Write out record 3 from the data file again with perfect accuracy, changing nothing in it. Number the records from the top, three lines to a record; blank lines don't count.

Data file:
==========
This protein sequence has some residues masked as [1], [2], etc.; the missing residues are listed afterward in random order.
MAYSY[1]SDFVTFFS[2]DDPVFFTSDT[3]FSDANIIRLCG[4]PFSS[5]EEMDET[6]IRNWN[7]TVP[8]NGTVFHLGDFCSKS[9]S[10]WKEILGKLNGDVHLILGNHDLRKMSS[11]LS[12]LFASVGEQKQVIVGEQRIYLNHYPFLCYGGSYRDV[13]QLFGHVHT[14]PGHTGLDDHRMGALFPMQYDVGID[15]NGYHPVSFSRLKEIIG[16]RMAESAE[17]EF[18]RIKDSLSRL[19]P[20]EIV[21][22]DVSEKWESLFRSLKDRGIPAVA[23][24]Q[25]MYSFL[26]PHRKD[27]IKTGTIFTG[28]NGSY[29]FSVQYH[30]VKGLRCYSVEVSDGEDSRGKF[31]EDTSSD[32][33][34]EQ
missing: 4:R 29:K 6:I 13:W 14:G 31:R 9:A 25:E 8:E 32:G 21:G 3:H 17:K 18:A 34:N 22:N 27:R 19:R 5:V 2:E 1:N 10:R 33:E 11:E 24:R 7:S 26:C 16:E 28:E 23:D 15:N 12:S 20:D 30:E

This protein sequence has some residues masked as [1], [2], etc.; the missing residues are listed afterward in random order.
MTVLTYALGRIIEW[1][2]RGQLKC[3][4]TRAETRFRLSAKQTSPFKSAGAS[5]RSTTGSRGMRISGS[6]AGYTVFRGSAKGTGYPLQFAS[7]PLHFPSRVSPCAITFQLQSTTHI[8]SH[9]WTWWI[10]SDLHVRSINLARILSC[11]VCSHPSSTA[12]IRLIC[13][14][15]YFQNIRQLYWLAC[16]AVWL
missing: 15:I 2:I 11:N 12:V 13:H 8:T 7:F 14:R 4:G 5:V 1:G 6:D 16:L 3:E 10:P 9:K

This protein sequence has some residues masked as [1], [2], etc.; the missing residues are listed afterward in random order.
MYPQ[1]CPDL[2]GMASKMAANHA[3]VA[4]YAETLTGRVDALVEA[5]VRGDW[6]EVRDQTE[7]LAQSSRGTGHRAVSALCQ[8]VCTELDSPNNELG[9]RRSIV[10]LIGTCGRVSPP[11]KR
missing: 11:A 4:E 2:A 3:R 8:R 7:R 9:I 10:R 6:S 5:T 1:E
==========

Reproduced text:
This protein sequence has some residues masked as [1], [2], etc.; the missing residues are listed afterward in random order.
MYPQ[1]CPDL[2]GMASKMAANHA[3]VA[4]YAETLTGRVDALVEA[5]VRGDW[6]EVRDQTE[7]LAQSSRGTGHRAVSALCQ[8]VCTELDSPNNELG[9]RRSIV[10]LIGTCGRVSPP[11]KR
missing: 11:A 4:E 2:A 3:R 8:R 7:R 9:I 10:R 6:S 5:T 1:E